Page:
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Electrolux to Cut Costs and Jobs as Profit Misses Estimates

Oct. 25 (Bloomberg) -- Electrolux AB, the world’s second-biggest home-appliances maker, said it will eliminate 2,000 jobs as it closes factories and shifts production amid declining demand for washing machines and refrigerators in Europe.

The measures, including the closure of a site in Australia and a review of four Italian manufacturing plants, will generate annual savings of about 1.8 billion kronor ($284 million), Stockholm-based Electrolux said today as it reported third-quarter earnings that missed analysts’ estimates.

Electrolux shares slumped as much as 7.8 percent, the most in about eight months. Today’s cost-cutting measures are an extension of a program started in 2011 and come in response to declining sales in Europe. Demand in the region will fall by as much as 2 percent in 2013, offsetting increased consumption in North America, the maker of AEG vacuum cleaners said today.

“We view the appliance market industry as one of the worst end-markets in our capital-goods universe,” Rob Virdee, an analyst at Espirito Santo in London, said in a note. “There is still chronic global over-capacity and the value proposition of appliance manufacturers is poor.”

Electrolux said the cost cuts and job reductions announced today will mainly affect its appliances businesses in Europe, the Middle East and Africa. The company had about 60,000 employees at the end of June, according to its website.

Factory Closure

A factory that makes freezers and refrigerators in Orange, Australia will be closed and production moved to a plant in Thailand, the company said. The shutdown will lead to the loss of about 500 jobs, Australian Financial Review reported.

“We expect these actions to have a positive impact on our cost position and contribute to our margins,” Chief Executive Officer Keith McLoughlin said in a separate release. Electrolux expects to take 3.4 billion kronor in charges related to the measures in the fourth quarter and 2014.

Earnings before interest and taxes for the three months ended Sept. 30 fell 24 percent to 1.08 billion kronor from a year earlier, the company said. The average of 15 estimates gathered by Bloomberg was 1.32 billion kronor.

The shares were down 7.4 percent at 160.1 kronor as of 1:17 p.m. in Stockholm. The stock has lost 7.6 percent this year, giving the company a market value of 49.5 billion kronor.

North America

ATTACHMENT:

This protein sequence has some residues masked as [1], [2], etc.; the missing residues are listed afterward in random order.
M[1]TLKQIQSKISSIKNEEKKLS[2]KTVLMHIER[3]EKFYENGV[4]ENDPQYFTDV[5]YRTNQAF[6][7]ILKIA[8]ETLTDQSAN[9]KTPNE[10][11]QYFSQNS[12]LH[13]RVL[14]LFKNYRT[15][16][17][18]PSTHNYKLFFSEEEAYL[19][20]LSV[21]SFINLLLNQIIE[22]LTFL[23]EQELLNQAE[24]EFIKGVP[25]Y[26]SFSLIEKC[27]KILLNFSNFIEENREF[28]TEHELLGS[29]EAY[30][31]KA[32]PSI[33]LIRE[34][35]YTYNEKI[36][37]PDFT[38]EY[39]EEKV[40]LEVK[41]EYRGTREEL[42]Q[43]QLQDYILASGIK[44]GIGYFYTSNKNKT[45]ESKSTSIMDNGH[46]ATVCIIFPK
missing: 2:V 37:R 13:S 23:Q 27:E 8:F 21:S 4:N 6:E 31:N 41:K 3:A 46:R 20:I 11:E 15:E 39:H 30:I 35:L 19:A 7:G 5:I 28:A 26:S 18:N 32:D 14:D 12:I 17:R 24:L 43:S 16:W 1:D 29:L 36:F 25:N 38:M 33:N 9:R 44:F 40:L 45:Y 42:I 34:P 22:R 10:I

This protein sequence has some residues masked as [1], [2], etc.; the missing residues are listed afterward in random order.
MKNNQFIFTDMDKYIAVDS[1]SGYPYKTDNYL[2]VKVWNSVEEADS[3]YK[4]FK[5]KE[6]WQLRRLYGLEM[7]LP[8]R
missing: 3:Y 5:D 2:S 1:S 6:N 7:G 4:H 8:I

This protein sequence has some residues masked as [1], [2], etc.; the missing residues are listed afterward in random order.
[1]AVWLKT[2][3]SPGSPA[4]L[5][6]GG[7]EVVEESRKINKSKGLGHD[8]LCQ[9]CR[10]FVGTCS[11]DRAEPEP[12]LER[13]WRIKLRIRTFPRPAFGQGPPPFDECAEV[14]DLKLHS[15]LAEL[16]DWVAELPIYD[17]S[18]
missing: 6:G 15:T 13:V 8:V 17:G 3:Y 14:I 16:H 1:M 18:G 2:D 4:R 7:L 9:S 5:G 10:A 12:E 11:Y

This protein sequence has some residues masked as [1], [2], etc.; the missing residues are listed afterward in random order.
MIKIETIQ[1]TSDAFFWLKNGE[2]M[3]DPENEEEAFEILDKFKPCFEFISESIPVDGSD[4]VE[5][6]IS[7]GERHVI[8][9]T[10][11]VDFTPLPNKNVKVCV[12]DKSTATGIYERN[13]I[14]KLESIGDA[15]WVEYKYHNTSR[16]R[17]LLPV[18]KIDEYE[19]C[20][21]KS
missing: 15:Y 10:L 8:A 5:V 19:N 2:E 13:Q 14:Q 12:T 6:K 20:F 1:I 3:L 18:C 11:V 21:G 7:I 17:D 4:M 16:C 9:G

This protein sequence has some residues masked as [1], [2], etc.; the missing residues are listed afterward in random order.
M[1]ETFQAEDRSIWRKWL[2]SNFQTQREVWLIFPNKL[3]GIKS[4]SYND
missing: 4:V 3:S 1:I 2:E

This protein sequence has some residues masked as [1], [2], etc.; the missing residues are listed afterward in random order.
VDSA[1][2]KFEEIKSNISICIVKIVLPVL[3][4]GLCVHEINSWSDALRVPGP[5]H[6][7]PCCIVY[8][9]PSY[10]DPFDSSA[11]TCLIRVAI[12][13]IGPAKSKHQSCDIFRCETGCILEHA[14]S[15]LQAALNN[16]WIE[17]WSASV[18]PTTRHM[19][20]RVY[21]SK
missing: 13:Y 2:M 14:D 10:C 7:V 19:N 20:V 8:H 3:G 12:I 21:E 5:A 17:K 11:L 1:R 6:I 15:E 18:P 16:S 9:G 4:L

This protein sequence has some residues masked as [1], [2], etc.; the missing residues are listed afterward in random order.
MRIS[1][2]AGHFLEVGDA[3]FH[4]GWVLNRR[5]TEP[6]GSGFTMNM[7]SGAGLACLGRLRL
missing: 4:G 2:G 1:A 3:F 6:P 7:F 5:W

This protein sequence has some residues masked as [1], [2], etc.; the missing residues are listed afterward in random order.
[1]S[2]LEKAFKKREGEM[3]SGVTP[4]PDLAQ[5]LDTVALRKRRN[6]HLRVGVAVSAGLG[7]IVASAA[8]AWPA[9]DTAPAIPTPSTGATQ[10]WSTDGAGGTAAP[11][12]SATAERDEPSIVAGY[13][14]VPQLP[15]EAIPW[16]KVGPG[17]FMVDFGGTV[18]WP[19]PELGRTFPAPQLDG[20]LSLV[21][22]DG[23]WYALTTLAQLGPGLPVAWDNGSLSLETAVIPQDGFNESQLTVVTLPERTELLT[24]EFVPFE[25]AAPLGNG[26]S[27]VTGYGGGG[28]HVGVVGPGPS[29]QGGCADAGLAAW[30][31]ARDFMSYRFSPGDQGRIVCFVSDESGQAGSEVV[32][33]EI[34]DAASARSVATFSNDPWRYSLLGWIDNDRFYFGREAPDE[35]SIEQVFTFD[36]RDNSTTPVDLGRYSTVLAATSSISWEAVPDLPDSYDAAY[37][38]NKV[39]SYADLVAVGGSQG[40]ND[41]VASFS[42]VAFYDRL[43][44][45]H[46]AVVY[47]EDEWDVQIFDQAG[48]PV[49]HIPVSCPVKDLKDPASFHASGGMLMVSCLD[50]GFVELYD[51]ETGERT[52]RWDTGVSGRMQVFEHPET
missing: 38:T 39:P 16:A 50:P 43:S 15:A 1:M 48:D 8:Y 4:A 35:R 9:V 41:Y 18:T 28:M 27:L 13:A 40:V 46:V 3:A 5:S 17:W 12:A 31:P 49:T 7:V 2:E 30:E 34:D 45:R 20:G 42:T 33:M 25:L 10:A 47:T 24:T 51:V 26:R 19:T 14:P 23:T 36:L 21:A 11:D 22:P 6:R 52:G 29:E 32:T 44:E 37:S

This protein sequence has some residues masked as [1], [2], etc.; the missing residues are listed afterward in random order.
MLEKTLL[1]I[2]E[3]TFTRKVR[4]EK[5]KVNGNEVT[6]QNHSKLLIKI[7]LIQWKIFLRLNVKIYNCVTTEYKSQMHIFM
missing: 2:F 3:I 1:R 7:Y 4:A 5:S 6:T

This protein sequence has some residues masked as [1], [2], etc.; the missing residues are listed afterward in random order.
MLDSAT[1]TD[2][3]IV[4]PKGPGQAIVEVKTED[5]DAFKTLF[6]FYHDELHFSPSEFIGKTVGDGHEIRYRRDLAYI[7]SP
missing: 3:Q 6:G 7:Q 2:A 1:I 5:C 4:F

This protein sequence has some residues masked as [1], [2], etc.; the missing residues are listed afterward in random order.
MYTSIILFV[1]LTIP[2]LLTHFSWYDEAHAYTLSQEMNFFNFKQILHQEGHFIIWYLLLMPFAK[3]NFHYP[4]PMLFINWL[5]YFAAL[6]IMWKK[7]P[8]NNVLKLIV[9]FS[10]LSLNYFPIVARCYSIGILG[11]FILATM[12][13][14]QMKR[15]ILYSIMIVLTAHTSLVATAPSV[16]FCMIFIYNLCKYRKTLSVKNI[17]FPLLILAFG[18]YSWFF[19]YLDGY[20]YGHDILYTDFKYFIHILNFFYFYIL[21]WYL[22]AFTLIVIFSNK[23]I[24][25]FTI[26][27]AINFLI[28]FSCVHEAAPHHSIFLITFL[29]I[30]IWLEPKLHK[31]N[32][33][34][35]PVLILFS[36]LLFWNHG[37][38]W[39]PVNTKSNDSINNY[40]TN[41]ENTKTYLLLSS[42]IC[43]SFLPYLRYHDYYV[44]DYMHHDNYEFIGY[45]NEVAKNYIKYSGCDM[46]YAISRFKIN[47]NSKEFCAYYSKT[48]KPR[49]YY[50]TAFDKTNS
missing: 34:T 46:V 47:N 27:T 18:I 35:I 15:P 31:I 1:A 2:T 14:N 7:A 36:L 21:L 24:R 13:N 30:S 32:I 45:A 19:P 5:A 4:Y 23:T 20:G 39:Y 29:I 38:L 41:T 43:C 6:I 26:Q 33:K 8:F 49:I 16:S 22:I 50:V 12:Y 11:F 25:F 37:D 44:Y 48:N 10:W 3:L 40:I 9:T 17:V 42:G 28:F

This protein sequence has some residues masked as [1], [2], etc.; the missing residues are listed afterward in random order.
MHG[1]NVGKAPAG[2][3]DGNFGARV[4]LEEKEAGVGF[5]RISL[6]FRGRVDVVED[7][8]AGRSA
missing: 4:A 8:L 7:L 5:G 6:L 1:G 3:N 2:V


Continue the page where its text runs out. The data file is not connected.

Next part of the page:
In North America, business is benefiting from a recovering housing market. Electrolux predicted that demand for appliances in the U.S. will grow by as much as 9 percent this year, up from a previous forecast of as much as 7 percent.

“We think the environment in North America for appliances is quite good,” McLoughlin said in a telephone interview. The recovering housing market and a positive economy will be “good for appliance demand next year,” he said.

Whirlpool Inc. this week raised its full-year earnings forecast as the maker of KitchenAid appliances reported a better-than-anticipated third quarter. In the U.S., the Benton Harbor, Michigan-based company estimates industry shipments will increase by as much as 9 percent this year.

Electrolux is also seeing strength throughout Asia, though appliance demand in Brazil is anticipated to be “bumpy” for the next six months due to both the macroeconomic situation and government changes to incentive programs for appliances.

“We don’t think that changes any of the fundamentals, which is good, solid growth for appliances based on a growing middle class,” McLoughlin said of Brazil. “We are still quite positive and optimistic on Latin America in general and Brazil in particular.”

Third-quarter sales were little changed at 27.3 billion kronor while analysts had estimated 27.6 billion kronor. So-called organic revenue growth was 4.9 percent, while currency shifts reduced sales by 4.6 percent, the company said.

To contact the reporter on this story: Katarina Gustafsson in Stockholm at kgustafsson@bloomberg.net

To contact the editor responsible for this story: Celeste Perri at cperri@bloomberg.net

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